Step 5: Cleaning up – wash your hands.  Repeatedly.  Or else you’ll get the orange-palm effect, which is not pretty.  (Wearing disposable glove is another option.) Hang out while everything dries, and go over any uneven spots with more tanner, with caution.  Once everything is done, put a bit of tanner on the back of your hands and rub them together, making sure not to forget your fingers.

Step 6: Put on some dark, loose-fitting clothes, and go to sleep.  If you have light sheets, you may want to lay down a towel.  I personally haven’t had trouble with tanner rubbing off on my bedding, but it’s a potential issue.

Step 7: Wake up, take a shower.  Don’t worry if it looks like all of the tanner is going down the drain – if it worked, your skin should be a couple of shades darker than it was yesterday.  Just avoid scrubbing too hard.  Out of the shower, keep your skin well-moisturized to prolong the tan.

Some Notes:

You can tan your face or not.  You might want to go with a lighter coat, since you can always darken with makeup, but you can’t really go lighter.  Don’t forget your neck and ears.  I don’t think my face reacts well to tanner, so I prefer to just tan my body and make my face match with darker foundation + bronzer.  Another option is to mix tanner with a face lotion to dilute it, and apply that.  Don’t forget to go all the way to your hairline! Also remember your neck and ears.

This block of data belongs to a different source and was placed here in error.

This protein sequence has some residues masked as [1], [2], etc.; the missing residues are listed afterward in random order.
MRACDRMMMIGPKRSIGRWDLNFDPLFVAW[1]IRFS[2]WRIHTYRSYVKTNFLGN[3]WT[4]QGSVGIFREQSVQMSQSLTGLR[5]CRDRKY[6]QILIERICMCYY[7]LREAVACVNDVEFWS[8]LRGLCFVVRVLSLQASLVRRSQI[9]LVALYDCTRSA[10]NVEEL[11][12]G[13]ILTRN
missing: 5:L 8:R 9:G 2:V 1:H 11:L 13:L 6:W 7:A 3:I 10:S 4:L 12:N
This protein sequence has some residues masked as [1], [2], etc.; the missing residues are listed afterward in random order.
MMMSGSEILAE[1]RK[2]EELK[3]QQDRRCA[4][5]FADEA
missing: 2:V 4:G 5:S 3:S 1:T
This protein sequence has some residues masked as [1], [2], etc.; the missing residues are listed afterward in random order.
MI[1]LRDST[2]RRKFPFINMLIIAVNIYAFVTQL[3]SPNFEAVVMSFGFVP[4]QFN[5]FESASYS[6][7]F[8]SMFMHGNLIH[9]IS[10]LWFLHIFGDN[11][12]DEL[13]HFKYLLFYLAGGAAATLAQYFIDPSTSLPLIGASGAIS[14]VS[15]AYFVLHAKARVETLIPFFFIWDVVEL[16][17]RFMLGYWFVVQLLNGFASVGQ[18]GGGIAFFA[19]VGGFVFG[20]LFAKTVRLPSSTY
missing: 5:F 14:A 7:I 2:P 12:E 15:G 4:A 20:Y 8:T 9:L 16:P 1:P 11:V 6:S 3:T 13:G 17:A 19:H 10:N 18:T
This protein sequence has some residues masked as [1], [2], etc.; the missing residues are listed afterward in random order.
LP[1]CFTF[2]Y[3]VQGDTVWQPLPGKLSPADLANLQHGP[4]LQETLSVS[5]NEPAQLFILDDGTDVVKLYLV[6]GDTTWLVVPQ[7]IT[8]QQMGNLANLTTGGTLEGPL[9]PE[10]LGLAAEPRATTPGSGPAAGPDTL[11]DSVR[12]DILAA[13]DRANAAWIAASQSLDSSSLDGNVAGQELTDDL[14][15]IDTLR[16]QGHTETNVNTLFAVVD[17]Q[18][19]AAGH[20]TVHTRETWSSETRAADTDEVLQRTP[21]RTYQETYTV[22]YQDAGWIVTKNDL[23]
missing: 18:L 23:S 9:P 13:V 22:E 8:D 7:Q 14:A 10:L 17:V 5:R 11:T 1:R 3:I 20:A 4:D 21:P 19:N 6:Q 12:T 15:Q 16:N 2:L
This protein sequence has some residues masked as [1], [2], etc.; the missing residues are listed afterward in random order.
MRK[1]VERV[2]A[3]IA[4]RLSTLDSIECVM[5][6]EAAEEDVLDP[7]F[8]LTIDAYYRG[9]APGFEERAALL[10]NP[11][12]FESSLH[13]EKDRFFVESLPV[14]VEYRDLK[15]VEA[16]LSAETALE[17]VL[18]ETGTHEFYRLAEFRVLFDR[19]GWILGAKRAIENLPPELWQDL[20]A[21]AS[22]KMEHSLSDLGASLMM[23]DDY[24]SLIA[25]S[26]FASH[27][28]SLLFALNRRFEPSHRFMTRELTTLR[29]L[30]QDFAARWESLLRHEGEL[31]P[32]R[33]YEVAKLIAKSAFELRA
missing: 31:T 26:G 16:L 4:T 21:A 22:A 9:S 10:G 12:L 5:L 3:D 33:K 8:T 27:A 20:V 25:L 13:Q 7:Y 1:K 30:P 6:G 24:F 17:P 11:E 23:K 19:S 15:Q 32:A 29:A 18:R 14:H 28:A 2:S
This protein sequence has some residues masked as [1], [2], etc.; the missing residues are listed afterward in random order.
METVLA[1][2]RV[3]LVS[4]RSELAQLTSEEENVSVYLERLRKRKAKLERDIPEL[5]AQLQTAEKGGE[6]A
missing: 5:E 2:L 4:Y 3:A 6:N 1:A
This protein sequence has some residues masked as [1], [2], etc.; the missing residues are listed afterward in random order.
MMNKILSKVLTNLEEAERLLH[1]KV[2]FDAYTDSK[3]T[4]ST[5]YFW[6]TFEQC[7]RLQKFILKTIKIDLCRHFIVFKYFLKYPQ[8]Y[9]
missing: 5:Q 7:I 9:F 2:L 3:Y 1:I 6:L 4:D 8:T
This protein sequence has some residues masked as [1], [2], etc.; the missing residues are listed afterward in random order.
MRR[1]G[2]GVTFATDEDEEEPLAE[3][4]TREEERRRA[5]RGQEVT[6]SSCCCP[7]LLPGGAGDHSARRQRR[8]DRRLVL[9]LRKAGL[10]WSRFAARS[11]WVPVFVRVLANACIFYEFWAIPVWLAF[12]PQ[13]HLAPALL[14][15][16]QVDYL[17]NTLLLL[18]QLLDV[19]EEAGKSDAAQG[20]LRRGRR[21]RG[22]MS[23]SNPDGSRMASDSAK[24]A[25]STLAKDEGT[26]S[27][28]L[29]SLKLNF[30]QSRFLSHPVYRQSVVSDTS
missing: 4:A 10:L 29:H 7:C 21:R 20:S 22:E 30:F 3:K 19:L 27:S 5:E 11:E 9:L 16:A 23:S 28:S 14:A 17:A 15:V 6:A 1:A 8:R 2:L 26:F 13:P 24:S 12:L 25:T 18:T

Tanner has a very distinctive smell that occurs with the chemical process.  I used to think it was super gross, but have gotten more used to it.  Beware!

If you want to get darker, you can do multiple coats the same night (let dry in between!), or put on another coat the following night.  Some products are also designed to get you darker (those advertised as a dark shade rather than a medium shade), but that carries more risk of streaking/unevenness if you haven’t done this much before.

If you use lotion, wearing plastic/latex gloves are a good option to protect your hands from getting dark.  Another option is to use a tanning mitt.

Recommended Products:

Body Drench Quick Tan Mist – smells like vanilla or chocolate or something, which helps a lot with the icky fake tanner smell.  I think you can just spray it on the competition day too, if you wanted a boost, since it has a nice dark instant color.  It’s relatively rub-resistant once it’s fully dry, but I don’t know how sweat-resistant it is.  I’ve gotten good results from it each time, so long as I am careful about applying it evenly.